Northern Soy Marketing (NSM), a farmer-led board comprising the soybean checkoff boards of Nebraska, North Dakota, South Dakota, Wisconsin and Minnesota, is sending a cohort of farmers and industry experts to Indonesia, March 2-9, 2024.   

The delegation includes Wisconsin Soybean Marketing Board (WSMB) director and NSM Secretary Nancy Kavazanjian, along with Minnesota Soybean Research & Promotion Council (MSR&PC) director and NSM board member Glen Groth, University of Minnesota Researcher Seth Naeve and poultry nutrition consultant Robert Swick. The group will start their meetings in Jakarta, before traveling to Medan and back to Jakarta to finish out the trip.  

“I really think NSM is a great group to promote our northern soybeans and to work together,” Kavazanjian said. “It’s so important that it’s not just about growing soybeans in Wisconsin, it’s about not just my farm, but the region and the whole U.S. The more we can do to find new markets for soybeans, the better off every farmer in the United States is.” 

Indonesia is the most populous country and largest economy in Southeast Asia. There is a large consumption of traditional soy foods, such as tofu and tempeh, making Indonesia the largest food use soybean importer in the region at 2.5-2.6 million metric tons (MMT) per-year, of which 90% is U.S. soy.  

The soybean meal consumption has grown annually by approximately 4% due to the livestock and fishery sector expansion. Indonesia imported 5.34 MMT soybean meal in 2021.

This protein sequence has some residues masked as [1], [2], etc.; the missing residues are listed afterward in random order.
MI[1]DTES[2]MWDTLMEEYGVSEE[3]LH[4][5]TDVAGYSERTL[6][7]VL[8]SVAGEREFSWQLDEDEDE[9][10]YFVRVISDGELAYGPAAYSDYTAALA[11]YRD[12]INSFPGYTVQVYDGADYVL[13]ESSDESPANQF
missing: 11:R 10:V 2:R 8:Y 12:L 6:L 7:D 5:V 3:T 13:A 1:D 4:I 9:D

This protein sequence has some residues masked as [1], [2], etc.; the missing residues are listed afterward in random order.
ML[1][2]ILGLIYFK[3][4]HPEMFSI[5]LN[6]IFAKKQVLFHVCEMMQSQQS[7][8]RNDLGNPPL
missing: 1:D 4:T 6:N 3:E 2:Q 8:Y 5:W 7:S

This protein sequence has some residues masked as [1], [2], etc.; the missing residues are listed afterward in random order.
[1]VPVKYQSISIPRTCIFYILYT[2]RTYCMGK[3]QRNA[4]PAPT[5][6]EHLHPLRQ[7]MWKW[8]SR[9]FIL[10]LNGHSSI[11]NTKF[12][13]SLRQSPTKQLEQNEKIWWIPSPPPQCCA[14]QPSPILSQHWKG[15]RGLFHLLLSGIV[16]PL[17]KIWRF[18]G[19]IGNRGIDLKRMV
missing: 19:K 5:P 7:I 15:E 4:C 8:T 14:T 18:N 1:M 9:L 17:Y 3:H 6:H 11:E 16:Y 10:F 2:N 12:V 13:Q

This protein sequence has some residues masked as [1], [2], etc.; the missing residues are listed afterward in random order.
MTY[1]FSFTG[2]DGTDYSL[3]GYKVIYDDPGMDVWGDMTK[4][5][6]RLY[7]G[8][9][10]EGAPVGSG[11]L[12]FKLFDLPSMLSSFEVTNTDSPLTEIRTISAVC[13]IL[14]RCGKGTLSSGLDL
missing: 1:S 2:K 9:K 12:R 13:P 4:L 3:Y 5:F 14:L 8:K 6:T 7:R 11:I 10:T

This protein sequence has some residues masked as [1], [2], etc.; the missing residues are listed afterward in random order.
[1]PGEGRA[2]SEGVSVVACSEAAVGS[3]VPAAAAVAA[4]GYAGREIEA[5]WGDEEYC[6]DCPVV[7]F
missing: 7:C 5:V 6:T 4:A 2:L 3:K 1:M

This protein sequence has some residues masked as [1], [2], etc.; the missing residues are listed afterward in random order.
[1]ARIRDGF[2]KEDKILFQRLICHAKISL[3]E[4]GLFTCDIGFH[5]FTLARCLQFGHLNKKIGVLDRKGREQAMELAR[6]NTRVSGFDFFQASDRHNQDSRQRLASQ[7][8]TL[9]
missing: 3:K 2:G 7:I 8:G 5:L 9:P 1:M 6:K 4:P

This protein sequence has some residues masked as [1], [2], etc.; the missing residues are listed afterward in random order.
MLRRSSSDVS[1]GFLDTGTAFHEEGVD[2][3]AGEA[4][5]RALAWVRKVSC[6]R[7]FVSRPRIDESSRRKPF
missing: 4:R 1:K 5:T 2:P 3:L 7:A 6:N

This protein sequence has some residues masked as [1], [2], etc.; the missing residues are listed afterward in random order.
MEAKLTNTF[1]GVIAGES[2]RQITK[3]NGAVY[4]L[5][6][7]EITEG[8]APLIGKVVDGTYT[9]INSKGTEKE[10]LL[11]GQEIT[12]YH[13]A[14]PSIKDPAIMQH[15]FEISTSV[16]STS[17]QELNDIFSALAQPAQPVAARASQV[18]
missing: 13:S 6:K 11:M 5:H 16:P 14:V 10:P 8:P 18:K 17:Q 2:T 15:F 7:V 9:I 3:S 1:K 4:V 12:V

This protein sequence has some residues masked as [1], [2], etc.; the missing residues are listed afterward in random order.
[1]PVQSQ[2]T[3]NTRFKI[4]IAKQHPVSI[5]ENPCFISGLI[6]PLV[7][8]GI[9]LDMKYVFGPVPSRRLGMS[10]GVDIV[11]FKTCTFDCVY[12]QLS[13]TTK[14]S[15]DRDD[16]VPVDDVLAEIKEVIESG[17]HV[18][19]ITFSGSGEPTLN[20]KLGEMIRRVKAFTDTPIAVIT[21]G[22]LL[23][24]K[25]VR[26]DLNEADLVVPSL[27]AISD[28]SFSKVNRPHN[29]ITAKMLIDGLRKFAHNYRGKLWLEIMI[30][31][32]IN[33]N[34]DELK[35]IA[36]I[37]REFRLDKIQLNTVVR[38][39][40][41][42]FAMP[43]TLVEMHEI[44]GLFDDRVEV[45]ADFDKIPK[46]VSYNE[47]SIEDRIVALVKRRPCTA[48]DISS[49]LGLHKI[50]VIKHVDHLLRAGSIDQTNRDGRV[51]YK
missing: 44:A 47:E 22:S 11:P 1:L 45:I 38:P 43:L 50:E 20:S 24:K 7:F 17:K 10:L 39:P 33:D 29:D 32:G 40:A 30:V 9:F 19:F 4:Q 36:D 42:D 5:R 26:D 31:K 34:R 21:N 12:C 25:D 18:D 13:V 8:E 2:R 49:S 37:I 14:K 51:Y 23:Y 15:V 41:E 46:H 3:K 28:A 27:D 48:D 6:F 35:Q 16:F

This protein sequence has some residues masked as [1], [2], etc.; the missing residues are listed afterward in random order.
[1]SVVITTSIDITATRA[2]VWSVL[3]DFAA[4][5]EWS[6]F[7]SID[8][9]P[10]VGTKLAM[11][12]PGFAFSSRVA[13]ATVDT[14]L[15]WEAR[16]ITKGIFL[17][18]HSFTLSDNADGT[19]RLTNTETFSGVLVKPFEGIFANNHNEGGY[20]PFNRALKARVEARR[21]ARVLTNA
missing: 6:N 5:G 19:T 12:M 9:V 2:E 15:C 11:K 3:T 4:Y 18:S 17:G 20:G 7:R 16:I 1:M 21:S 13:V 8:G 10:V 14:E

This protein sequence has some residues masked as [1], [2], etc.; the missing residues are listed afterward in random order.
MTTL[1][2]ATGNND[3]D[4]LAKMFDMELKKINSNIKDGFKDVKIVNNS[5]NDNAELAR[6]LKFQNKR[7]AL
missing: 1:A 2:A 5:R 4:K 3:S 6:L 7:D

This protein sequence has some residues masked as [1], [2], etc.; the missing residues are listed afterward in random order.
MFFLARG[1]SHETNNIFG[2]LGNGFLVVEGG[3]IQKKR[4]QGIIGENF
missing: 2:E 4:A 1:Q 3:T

“It’s important to differentiate our product from others and they can recognize that we have a premium product,” Groth said. “It’s grown with care, and it’ll provide value to their customers and their business.” 

While in-country, the cohort will meet with feed mill executives, nutritionists and purchasers. A seminar on understanding U.S. soy quality will be held in Medan, where Groth and Kavazanjian will present on their farming operations. The week will be spent in meetings and on tours discussing U.S. soy and the quality of soymeal exported from the Pacific Northwest ports.  

“It’s important for farmer checkoff leaders to ground truth what we we’ve been told from our contractors, see the developing markets and checkoff dollars being spent wisely in these markets and places where we might need more investment,” said Groth, who farms in southeast Minnesota. “It’s important that our customers know that there’s people behind the product and that they can have us as a resource to answer questions about one of their key imports, their feed production business and overall commodity acquisitions.”